Drug and alcohol dependence 06/2015; DOI:10.1016/j.drugalcdep.2015.05.044 · 3.28 Impact Factor
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    • "Some practitioners favour higher doses to limit illicit drug use and counteract the increased methadone clearance in pregnancy, which may necessitate a dose increase in the third trimester (Drozdick et al., 2002; Wolff et al., 2005). Others favour lower doses to try to reduce the incidence of neonatal abstinence syndrome (NAS) (Dashe et al., 2004) or using the lowest doses compatible with stability (Dryden et al., 2009). Splitting the daily dose in the third trimester can be a helpful strategy (III). "
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    ABSTRACT: The British Association for Psychopharmacology guidelines for the treatment of substance abuse, harmful use, addiction and comorbidity with psychiatric disorders primarily focus on their pharmacological management. They are based explicitly on the available evidence and presented as recommendations to aid clinical decision making for practitioners alongside a detailed review of the evidence. A consensus meeting, involving experts in the treatment of these disorders, reviewed key areas and considered the strength of the evidence and clinical implications. The guidelines were drawn up after feedback from participants. The guidelines primarily cover the pharmacological management of withdrawal, short- and long-term substitution, maintenance of abstinence and prevention of complications, where appropriate, for substance abuse or harmful use or addiction as well management in pregnancy, comorbidity with psychiatric disorders and in younger and older people.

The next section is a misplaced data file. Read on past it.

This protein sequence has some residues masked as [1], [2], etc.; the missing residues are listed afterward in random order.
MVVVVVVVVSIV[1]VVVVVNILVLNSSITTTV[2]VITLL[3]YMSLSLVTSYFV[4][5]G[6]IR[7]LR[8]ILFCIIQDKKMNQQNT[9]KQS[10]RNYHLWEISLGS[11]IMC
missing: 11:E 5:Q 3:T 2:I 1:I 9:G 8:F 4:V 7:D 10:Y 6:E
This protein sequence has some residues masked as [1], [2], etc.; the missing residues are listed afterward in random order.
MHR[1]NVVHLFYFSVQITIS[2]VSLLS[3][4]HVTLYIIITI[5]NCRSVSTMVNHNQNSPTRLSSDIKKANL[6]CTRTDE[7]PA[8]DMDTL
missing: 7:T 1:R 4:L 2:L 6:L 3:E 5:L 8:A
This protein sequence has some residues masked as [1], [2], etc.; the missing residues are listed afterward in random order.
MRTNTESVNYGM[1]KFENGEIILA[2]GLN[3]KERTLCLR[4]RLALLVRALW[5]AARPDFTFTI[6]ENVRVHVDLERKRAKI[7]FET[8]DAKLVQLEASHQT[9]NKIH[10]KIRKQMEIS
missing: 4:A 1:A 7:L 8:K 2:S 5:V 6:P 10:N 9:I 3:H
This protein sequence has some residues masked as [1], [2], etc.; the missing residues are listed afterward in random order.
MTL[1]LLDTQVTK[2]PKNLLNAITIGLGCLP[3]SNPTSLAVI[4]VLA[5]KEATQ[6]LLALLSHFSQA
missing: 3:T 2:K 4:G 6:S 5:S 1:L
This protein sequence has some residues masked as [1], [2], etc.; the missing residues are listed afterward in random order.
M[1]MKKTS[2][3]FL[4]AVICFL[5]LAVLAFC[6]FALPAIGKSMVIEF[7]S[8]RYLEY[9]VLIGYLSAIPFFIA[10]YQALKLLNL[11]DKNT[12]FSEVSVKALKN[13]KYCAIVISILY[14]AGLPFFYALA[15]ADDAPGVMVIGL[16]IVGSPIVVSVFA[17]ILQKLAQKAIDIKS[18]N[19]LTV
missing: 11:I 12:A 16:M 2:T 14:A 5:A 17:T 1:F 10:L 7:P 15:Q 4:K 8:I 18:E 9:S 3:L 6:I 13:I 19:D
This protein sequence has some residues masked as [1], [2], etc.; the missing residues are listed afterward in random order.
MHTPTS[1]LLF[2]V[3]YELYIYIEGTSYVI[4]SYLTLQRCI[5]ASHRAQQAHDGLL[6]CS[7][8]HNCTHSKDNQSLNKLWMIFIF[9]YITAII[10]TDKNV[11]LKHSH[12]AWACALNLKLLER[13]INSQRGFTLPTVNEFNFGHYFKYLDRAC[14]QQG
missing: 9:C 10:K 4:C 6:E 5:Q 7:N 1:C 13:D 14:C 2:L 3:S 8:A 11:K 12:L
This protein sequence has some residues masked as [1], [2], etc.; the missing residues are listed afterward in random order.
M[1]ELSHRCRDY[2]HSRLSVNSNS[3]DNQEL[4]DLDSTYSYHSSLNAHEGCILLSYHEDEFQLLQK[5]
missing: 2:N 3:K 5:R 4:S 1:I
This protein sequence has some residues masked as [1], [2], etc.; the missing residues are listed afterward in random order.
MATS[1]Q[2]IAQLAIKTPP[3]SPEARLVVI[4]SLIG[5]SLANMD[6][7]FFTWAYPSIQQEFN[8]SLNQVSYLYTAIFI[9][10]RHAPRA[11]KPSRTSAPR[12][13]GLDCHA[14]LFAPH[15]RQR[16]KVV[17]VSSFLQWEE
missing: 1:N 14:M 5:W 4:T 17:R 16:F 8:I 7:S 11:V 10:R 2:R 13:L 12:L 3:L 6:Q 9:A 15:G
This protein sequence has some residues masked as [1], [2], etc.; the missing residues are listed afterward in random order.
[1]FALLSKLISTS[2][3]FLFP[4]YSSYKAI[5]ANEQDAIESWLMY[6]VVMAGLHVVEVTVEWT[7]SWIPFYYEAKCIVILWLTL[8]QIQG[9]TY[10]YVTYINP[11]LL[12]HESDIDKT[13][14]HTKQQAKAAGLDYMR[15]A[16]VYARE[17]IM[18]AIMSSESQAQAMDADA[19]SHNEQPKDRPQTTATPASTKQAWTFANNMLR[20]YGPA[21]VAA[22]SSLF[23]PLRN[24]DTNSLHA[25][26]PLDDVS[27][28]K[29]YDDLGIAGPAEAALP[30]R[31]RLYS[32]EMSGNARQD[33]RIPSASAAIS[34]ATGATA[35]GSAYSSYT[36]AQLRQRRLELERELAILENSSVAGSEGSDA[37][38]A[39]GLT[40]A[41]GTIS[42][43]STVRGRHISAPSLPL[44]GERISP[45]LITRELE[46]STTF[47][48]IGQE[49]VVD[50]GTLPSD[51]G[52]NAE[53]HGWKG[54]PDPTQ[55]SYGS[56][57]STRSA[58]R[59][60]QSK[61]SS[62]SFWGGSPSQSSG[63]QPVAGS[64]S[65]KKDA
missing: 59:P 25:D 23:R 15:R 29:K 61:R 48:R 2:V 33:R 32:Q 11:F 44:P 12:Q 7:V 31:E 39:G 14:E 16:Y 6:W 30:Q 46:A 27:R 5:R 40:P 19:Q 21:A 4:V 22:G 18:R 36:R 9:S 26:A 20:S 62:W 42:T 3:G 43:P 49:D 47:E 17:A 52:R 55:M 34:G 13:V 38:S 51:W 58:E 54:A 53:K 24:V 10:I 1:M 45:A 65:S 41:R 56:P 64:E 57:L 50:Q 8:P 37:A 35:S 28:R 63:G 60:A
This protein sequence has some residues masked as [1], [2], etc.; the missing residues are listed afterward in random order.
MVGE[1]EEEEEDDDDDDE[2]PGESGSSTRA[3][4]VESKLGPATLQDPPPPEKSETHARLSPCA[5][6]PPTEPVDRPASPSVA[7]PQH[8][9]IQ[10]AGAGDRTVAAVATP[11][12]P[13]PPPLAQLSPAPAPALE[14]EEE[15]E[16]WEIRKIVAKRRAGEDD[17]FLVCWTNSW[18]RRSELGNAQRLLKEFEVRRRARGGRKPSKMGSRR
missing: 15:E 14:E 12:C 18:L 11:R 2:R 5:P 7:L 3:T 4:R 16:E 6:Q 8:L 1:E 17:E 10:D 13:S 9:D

Journal of Psychopharmacology 05/2012; 26(7):899-952. DOI:10.1177/0269881112444324 · 2.81 Impact Factor
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    • "Length of treatment and peak dose of NOS were correlated with multiple factors, including benzodiazepine use and infant birth weight. The influence of maternal benzodiazepine use on the course of NAS treatment has been noted elsewhere (Dryden et al., 2009; Berghella et al., 2003; Seligman et al., 2008) and the relationship to birth weight is expected, as medication dosing is based on infant weight, and higher doses require a lengthier wean. Maternal methadone dose, although not the focus of this paper, was also positively associated with receipt of treatment for NAS, length of treatment, and peak NOS dose. "
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    ABSTRACT: Neonatal abstinence syndrome (NAS) is a constellation of symptoms resulting from in utero exposure to opioids that appears in 30-80% of opioid exposed infants. Variability in NAS symtomatology is not well understood, and recently it has been suggested that the sex of the infant may play a role in predicting NAS severity. The current study examines the relationship of sex to need for NAS treatment, length of NAS treatment, and peak dose of medication required to treat NAS symptoms. Retrospective chart review of 308 infants was conducted to determine whether significant differences exist between male and female neonates in need for NAS treatment, length of treatment and peak dose of medication required. Chi-square, multiple ordinary least squares regression, and analysis of variance (ANOVA) analyses were conducted. No significant differences were found in need for NAS treatment, length of treatment or peak dose of medication required between male and female neonates. Results suggest that no significant differences exist in NAS severity between male and female infants.